"The Blessing Way"
Written by Chris Carter
Directed by R. W. Goodwin
In which Scully attempts to bring those responsible for Mulder’s fate to justice, while Mulder undergoes a spiritual ritual and gains a new understanding of his quest...
Status Report - Memorable Quotes - Final Analysis
The middle installment of any trilogy is a difficult challenge to tackle, since it must address the issues raised in the first installment while leaving the real resolutions for the last. Considering the strength of the second season finale “Anasazi”, the third season premiere was already facing the daunting task of providing an equally powerful follow-up. Depriving the episode of any reasonable chance of resolution was like asking the writers to perform a miracle.
Perhaps aware of the massive expectations for the episode, Carter takes the story into a completely unexpected direction. Rather than focusing solely on the more overt aspects of the mythology established in “Anasazi”, Carter delves into the rich spiritual lore that was suggested in “One Breath”. That move confounded many fans when the episode first aired, but in the years since, “The Blessing Way” has been granted the respect it deserves.
Matters of spirit within the universe of “X-Files” were never Carter’s strong point, especially since he was more than happy to break with continuity whenever a “high concept” came to mind. Thankfully, that inability to maintain a level of consistency hadn’t set in by the third season, and the focus was more on expanding elements already hinted or established. In this case, Carter melds a desire to honor Native practices more closely with the elements of the hero’s journey.
Central to this episode is the concept of “living memory”. As Albert so concisely puts it, memory is something that is immutable. Memory persists within the physical, within a space that is accessible under the right conditions. In short, Albert reveals in the very first moments of the episode what the entire series is ultimately about: the struggle of true memory over the lies of false history.
This is important to the conspiracy as a whole, because that is where layer upon layer of falsified history have been twisted into dark purpose. Cancer Man stands at the center of all lies, as the one person remaining within the conspiracy with the knowledge of what is really happening. He knows what the Project has always been about, and he was instrumental in developing the framework of deception that has been driving the conspiracy since its inception.
The Teaser can be interpreted as Cancer Man panicking over the loss of the DAT tape, but that’s clearly not what is really happening. Note that the focus is on Mulder’s whereabouts first and the files second. This is because Cancer Man, as noted in the discussion on “Anasazi”, is well aware that Mulder is fated to survive into the future, since Cancer Man knows about the “prophecy” surrounding Mulder and his place in future events.
Retrieving the MJ files is also a continuation of Cancer Man’s gambit to expose Mulder’s support system. By the end of “Anasazi”, Cancer Man had every reason to think that Mulder’s support system had been exposed and effectively dealt with. But with Mulder’s disappearance, it was suddenly very clear that Mulder had additional resources that Cancer Man knew nothing about. The renewed search for the DAT tape and associated files was the logical next step towards identifying those unknown resources.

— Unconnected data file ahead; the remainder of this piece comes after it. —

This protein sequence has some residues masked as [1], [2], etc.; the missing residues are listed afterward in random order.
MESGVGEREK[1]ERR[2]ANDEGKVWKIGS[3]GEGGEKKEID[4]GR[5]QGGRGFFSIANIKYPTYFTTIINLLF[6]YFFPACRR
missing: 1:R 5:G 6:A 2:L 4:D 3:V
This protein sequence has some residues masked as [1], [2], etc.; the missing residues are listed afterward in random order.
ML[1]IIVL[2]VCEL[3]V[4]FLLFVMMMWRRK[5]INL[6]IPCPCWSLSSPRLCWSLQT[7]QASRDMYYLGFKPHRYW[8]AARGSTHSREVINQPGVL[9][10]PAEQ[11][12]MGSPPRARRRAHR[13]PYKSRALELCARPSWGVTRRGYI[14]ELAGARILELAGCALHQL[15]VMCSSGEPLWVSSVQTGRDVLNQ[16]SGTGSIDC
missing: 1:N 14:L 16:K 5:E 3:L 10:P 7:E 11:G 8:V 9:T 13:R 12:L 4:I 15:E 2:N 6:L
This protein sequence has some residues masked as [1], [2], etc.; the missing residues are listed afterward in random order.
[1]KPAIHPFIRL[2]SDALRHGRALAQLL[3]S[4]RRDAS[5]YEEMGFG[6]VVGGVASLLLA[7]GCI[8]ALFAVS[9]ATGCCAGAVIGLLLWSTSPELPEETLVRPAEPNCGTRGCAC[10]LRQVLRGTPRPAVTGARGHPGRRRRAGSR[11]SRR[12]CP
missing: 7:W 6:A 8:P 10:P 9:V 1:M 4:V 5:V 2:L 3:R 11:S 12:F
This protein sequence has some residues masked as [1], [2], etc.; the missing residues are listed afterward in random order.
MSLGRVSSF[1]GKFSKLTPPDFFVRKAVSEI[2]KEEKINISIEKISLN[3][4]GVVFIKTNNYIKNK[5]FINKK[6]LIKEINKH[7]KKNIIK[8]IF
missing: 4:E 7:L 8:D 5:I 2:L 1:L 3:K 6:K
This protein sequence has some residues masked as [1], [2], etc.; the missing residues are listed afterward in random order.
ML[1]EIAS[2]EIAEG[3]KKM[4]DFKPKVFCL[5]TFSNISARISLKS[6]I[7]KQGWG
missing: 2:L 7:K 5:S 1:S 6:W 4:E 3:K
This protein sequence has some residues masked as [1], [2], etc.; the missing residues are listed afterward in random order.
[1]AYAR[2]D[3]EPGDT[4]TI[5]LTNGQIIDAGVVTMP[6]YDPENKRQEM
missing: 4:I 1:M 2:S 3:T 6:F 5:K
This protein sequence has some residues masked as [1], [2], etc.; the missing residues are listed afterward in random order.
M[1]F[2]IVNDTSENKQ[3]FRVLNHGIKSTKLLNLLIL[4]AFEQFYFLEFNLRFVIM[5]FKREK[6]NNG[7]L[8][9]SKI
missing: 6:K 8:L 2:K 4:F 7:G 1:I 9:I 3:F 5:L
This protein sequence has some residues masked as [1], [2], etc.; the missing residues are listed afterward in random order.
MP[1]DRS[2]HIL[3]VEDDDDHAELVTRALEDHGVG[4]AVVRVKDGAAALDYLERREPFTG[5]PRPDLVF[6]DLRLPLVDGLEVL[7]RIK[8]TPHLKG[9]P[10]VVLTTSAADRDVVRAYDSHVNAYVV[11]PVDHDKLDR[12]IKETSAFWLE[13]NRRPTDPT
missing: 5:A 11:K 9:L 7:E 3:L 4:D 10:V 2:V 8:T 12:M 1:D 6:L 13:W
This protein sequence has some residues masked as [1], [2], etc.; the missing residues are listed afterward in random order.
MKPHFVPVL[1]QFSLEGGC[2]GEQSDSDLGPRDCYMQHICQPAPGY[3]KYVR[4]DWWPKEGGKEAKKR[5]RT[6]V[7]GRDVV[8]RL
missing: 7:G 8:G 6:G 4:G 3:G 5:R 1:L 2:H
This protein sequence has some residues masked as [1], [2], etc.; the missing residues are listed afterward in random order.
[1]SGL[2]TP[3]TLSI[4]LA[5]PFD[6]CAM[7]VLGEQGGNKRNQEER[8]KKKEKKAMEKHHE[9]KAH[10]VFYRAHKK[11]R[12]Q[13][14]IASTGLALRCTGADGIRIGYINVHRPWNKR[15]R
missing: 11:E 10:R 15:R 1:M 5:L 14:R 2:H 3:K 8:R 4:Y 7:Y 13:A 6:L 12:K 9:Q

This is why Scully’s position is threatened immediately after it’s determined that she doesn’t have the DAT tape. Cancer Man hopes to place Scully in a position where she would either expose her own guilt or the unknown agency aiding Scully in hiding the information. For the same reasons, Cancer Man lies to the other Elders of the conspiracy. Not only does Cancer Man want to know how much his allies are aware of his activities, but also whether someone in the conspiracy is Mulder’s unknown resource.
That secret resource, of course, is the power behind Scully’s restoration in “One Breath” and the guiding force behind Albert’s actions in “Anasazi”. This is the same spiritual element that lies behind Samantha’s abduction, as shown in “Closure”. Inherent to that spiritual consciousness is the persistence of memory within that consciousness; what Mulder perceives as spirits of the dead is the totality of those individuals within the whole. Albert is aware that Mulder needs the guidance of that larger universal consciousness, and for that reason, he is ready to perform the task for which he has been called.
Like the classical hero’s journey, Mulder steps into the “lands of the dead” to be reborn in purpose. Through the connection between all things, Mulder taps into the persistent memory-self of Deep Throat and then his father, and they place him back onto his path. Clearly the universal consciousness (of which Deep Throat and Bill Mulder are now a part of) understands that Mulder must resume his path to fulfill his part in future events.
Some find it odd that Bill Mulder would refer to Mulder as his own flesh and blood, and then say that Samantha was not among the dead. This appears to be a contradiction, but that’s not the case. It should be remembered that Bill Mulder is serving a larger purpose, and that purpose is to set Mulder back on his destined path. Mulder needs to believe that Bill is his father, giving sage advice from the grave, and that there is hope of finding Samantha in the physical world. As usual, even those with the best of intentions deceive when it is necessary.
Scully’s own journey begins to flesh out this distinction between manufactured history and living memory. The sudden (and somewhat suspect) discovery of the implant in her neck is like a physical manifestation of that principle: sooner or later, the truth makes itself known. Why the implant should suddenly be detected is not clear, since one would think that it might have been noticed during her time in the hospital following her abduction, but this takes Scully in a direction that she has been avoiding.